Phoebe Bridgers closes the Montreux Jazz Festival – Music News
At the end of the 56th edition of the Montreux Jazz Festival at the Montreux Jazz Lab, Phoebe Bridgers is waiting backstage. With her music commonly described as “melancholic and dreamy”, Bridgers quickly rose to the highest echelons of independent fame. Even the Rolling Stones have taken notice of Bridgers’ incredible talent, after recruiting her for their BST Hyde Park show last month. The California native continues to impress with her relatable songwriting, receiving critical acclaim that has led to four Grammy nominations, including “Best New Artist.” The next leg of Bridgers’ musical journey has taken her to western Switzerland, where Montreux audiences patiently await her succumbing multi-layered indie-pop.
Bridgers is greeted by the Montreux crowd, delighted with her effortless banter about contemporary life that is often sprinkled throughout her set. She’s equipped with an arsenal of hits, starting with the exquisite break-up anthem “Motion Sickness” before playing almost every track from her 2020 release “Punisher,” including the cathartic anthem “Kyoto” and the wraparound “Graceland Too”. Having achieved unexpected fame in the pandemic, Bridger’s has proven its place on the global stage and acts as the thirst-quenching appetizer for the acts to come.
After being recognized as the ‘rising star’ at the British Jazz Awards in 2003, Jamie Cullum’s success has been on an upward trajectory with BRIT Award and Grammy nominations. Cullum’s most recent recognition was “Best Song Musically and Lyrically” at the Ivor Novello Awards for his track “The Age of Anxiety,” which was partly inspired by his friendship with the late Amy Winehouse.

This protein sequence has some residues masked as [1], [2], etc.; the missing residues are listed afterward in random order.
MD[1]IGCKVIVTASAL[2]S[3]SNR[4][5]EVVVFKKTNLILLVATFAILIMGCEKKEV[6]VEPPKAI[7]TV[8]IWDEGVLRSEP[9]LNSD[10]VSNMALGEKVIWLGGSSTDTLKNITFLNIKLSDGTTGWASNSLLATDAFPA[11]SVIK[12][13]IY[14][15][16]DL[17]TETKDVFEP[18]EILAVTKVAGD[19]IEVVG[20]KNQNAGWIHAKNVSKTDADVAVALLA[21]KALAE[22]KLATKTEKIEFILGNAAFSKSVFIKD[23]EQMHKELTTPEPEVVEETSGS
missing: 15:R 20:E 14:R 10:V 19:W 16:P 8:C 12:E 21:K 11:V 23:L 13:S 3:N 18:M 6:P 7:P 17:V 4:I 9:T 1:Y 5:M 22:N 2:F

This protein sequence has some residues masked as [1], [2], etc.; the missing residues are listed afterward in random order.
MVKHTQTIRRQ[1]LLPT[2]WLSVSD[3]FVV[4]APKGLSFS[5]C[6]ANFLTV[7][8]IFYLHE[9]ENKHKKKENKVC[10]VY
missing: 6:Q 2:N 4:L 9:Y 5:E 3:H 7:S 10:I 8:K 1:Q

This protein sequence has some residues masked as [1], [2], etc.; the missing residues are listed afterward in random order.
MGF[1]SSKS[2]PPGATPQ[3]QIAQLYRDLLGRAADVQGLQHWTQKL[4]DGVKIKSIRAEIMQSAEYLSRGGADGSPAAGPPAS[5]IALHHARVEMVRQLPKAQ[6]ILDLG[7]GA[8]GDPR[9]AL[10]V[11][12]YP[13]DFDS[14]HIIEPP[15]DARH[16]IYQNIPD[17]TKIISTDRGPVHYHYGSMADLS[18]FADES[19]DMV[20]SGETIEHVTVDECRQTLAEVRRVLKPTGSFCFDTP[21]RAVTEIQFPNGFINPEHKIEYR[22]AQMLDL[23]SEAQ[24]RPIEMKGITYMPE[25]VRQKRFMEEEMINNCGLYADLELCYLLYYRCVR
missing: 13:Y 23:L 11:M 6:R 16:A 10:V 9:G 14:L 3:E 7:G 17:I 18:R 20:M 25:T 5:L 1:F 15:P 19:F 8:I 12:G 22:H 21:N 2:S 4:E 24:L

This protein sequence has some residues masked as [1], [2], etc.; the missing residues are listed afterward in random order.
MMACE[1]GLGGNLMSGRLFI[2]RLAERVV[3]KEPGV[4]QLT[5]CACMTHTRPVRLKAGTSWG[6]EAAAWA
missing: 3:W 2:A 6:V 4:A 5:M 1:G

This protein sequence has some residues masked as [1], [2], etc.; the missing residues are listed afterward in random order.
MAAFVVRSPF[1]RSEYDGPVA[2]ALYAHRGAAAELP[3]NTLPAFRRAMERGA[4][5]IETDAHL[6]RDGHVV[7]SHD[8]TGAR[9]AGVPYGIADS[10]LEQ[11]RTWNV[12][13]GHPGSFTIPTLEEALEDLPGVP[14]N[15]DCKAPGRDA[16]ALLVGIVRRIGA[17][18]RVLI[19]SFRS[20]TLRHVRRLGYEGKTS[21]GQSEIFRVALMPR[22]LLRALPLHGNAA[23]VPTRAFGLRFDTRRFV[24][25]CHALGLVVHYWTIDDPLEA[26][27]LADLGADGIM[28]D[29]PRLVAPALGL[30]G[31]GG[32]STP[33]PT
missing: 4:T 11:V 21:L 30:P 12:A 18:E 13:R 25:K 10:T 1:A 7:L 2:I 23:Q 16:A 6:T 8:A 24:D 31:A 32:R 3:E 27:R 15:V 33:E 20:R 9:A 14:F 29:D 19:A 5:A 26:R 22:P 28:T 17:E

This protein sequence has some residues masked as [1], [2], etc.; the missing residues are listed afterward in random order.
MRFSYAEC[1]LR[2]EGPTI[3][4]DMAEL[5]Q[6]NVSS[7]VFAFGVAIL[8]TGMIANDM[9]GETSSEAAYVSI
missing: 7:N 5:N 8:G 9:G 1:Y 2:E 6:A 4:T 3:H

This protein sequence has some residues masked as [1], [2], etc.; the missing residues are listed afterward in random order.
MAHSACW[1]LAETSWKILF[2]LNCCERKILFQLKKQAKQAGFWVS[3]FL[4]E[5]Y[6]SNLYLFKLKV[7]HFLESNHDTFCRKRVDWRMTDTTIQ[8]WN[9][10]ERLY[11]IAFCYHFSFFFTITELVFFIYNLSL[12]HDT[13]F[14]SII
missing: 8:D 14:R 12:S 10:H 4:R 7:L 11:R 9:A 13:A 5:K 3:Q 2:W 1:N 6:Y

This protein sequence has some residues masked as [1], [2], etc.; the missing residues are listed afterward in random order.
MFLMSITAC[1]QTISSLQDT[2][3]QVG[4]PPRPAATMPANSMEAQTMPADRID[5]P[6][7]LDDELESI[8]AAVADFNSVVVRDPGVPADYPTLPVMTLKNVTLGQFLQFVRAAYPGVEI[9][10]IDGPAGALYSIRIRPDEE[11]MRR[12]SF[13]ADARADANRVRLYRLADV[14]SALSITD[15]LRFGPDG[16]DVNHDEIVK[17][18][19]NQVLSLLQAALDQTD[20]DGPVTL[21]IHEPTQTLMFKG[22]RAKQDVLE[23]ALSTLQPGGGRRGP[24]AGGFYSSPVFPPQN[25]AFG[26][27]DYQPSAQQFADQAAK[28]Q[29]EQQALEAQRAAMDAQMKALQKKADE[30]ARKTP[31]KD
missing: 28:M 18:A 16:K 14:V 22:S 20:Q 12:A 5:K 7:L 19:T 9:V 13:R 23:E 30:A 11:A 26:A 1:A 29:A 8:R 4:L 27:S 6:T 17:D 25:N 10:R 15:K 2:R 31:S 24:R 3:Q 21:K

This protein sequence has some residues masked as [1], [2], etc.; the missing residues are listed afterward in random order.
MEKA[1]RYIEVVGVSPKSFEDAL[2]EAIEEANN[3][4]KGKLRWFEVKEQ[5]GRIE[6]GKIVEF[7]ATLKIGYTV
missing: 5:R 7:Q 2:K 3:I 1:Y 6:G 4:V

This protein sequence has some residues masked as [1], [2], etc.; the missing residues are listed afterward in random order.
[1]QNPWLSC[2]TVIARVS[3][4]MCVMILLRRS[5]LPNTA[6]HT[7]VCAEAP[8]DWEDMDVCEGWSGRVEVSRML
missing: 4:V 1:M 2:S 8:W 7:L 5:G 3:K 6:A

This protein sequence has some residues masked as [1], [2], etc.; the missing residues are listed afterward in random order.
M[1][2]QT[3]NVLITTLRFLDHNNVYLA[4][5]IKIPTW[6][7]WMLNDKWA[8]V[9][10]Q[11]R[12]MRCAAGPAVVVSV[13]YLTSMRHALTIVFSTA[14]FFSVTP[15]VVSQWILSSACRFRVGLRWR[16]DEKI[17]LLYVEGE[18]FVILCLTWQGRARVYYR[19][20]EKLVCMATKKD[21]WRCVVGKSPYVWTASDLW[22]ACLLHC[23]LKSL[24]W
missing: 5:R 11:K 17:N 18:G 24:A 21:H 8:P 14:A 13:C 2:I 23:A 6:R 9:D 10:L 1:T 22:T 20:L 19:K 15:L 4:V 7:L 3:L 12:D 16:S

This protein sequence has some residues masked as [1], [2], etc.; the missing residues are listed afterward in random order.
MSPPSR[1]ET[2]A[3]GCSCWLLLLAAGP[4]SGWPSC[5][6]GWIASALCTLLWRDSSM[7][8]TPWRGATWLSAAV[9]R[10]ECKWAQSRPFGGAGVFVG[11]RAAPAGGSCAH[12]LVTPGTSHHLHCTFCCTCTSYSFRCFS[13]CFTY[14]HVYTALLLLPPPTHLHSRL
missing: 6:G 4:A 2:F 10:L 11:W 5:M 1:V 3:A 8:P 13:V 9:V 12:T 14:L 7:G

Always innovative, Cullum puts on a dark and magical show tonight in the historic Stravinsky Auditorium. Backed by a pitch-perfect band that follows each of his tracks, the savant swings between classic jazz melodies, funky “Big-band” tunes and afrobeat jivey in his own jaw-dropping way. Cullum continues the set with hits such as “I Get A Kick Out Of You” and “What A Difference A Day Made”. However, it’s in the finale “All At Sea” where Cullum really shines, delivering a career-best performance of his original piano track, eventually fading to his smooth vocals as he refrains “Later you could skip time with me, if you want, all at sea.” Cullum truly commands the spotlight like no other.
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